- What other names is Sweet Violet known by?
- What is Sweet Violet?
- How does Sweet Violet work?
- Are there safety concerns?
- Dosing considerations for Sweet Violet.
Banafshah, Fleur de Mars, Garden Violet, Herba Violae, Neelapushpa, Sweet Violet Herb, Sweet Violet Root, Viola odorata, Violae Odoratae Rhizoma, Viole de Carême, Violet, Violeta, Violette Commune, Violette des Haies, Violette de Mars, Violette Odorante, Violette à Parfum, Violier Commun, Wild Violet, Zi Hua Di Ding.
Sweet violet is an herb. The root and parts that grow above the ground are used to make medicine.
It is also used for digestive tract complaints such as abdominal pain, swelling (inflammation) of the stomach and intestines and the tissues that line them, digestion problems caused by improper diet, gas, heartburn, gallbladder disorders, and loss of appetite.
Sweet violet is sometimes applied directly to the skin for skin disorders and as a skin cleanser.
In herbal combinations, sweet violet is used for breathing problems including sudden (acute) and ongoing (chronic) bronchitis, asthma, emphysema, “dust-damaged” lungs, swelling (inflammation) of the respiratory tract, cold and flu symptoms, hoarseness, cough, and chest congestion. These herbal combinations are also used for involuntary urination (incontinence) in older people, bed-wetting, irritable bladder, and prostate conditions. Other uses include treating the inability to sleep (insomnia) and improving deep sleep.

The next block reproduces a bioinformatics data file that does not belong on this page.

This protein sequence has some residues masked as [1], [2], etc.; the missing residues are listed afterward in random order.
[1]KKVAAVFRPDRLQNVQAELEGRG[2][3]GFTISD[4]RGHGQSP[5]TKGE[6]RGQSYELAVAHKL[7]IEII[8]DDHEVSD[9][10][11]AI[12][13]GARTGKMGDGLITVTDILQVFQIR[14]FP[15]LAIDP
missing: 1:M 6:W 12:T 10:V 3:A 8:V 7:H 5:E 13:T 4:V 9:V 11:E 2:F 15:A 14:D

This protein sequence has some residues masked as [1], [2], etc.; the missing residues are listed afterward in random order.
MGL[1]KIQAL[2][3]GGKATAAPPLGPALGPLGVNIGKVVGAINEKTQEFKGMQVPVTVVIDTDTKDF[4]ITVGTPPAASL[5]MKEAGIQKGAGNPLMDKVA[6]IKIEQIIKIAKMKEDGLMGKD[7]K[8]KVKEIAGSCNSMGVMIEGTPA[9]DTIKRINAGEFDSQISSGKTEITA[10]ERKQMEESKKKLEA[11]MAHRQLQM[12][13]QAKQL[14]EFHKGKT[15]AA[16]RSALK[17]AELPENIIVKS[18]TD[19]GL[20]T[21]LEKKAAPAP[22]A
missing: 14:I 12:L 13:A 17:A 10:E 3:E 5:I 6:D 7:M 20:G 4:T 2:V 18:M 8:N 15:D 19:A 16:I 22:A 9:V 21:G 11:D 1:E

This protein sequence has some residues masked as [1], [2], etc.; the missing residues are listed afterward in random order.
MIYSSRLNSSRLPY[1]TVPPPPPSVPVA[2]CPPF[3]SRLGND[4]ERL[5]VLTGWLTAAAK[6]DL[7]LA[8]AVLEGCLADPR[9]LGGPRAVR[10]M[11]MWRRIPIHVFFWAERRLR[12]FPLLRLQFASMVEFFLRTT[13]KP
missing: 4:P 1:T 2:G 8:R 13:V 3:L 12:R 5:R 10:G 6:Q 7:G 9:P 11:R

Insufficient Evidence to Rate Effectiveness for...
- Flu symptoms.
- Sleeplessness (insomnia).
- Lung problems.
- Menopausal symptoms.
- Digestion problems.
- Urinary problems.
- Other conditions.
Sweet violet has chemicals that help break up chest congestion by thinning mucous and making it easier to cough up.
Sweet violet might be safe for most people when taken by mouth in recommended doses. No side effects have been reported.
There isn't enough information to know if it is safe to put sweet violet on the skin.
Special Precautions & Warnings:Pregnancy and breast-feeding: Not enough is known about the use of sweet violet during pregnancy and breast-feeding. Stay on the safe side and avoid use.
The appropriate dose of sweet violet depends on several factors such as the user's age, health, and several other conditions. At this time there is not enough scientific information to determine an appropriate range of doses for sweet violet. Keep in mind that natural products are not always necessarily safe and dosages can be important. Be sure to follow relevant directions on product labels and consult your pharmacist or physician or other healthcare professional before using.
Natural Medicines Comprehensive Database rates effectiveness based on scientific evidence according to the following scale: Effective, Likely Effective, Possibly Effective, Possibly Ineffective, Likely Ineffective, and Insufficient Evidence to Rate (detailed description of each of the ratings).
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Blumenthal M, ed. The Complete German Commission E Monographs: Therapeutic Guide to Herbal Medicines. Trans. S. Klein. Boston, MA: American Botanical Council, 1998.
Gruenwald J, Brendler T, Jaenicke C. PDR for Herbal Medicines. 1st ed. Montvale, NJ: Medical Economics Company, Inc., 1998.